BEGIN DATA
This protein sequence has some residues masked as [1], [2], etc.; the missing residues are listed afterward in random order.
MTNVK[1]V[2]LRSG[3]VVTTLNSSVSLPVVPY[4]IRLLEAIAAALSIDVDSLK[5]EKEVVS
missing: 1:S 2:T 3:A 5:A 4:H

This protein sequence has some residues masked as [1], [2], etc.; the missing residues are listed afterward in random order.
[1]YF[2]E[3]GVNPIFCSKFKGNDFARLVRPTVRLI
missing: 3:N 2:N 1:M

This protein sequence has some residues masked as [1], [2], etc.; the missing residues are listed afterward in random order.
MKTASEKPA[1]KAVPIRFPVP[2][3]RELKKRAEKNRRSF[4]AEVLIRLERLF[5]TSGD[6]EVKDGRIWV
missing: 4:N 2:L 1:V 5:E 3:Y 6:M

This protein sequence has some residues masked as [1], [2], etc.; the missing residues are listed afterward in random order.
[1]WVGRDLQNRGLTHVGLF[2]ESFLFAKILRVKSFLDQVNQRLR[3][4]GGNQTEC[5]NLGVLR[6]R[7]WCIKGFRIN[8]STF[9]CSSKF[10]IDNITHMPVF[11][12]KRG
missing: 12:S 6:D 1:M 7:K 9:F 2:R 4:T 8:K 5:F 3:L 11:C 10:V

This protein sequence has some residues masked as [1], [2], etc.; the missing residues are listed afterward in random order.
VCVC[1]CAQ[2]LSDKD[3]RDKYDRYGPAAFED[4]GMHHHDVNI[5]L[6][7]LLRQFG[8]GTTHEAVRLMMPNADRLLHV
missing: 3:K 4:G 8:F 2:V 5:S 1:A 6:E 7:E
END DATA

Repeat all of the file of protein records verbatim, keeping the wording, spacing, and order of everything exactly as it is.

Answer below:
This protein sequence has some residues masked as [1], [2], etc.; the missing residues are listed afterward in random order.
MTNVK[1]V[2]LRSG[3]VVTTLNSSVSLPVVPY[4]IRLLEAIAAALSIDVDSLK[5]EKEVVS
missing: 1:S 2:T 3:A 5:A 4:H

This protein sequence has some residues masked as [1], [2], etc.; the missing residues are listed afterward in random order.
[1]YF[2]E[3]GVNPIFCSKFKGNDFARLVRPTVRLI
missing: 3:N 2:N 1:M

This protein sequence has some residues masked as [1], [2], etc.; the missing residues are listed afterward in random order.
MKTASEKPA[1]KAVPIRFPVP[2][3]RELKKRAEKNRRSF[4]AEVLIRLERLF[5]TSGD[6]EVKDGRIWV
missing: 4:N 2:L 1:V 5:E 3:Y 6:M

This protein sequence has some residues masked as [1], [2], etc.; the missing residues are listed afterward in random order.
[1]WVGRDLQNRGLTHVGLF[2]ESFLFAKILRVKSFLDQVNQRLR[3][4]GGNQTEC[5]NLGVLR[6]R[7]WCIKGFRIN[8]STF[9]CSSKF[10]IDNITHMPVF[11][12]KRG
missing: 12:S 6:D 1:M 7:K 9:F 2:R 4:T 8:K 5:F 3:L 11:C 10:V

This protein sequence has some residues masked as [1], [2], etc.; the missing residues are listed afterward in random order.
VCVC[1]CAQ[2]LSDKD[3]RDKYDRYGPAAFED[4]GMHHHDVNI[5]L[6][7]LLRQFG[8]GTTHEAVRLMMPNADRLLHV
missing: 3:K 4:G 8:F 2:V 5:S 1:A 6:E 7:E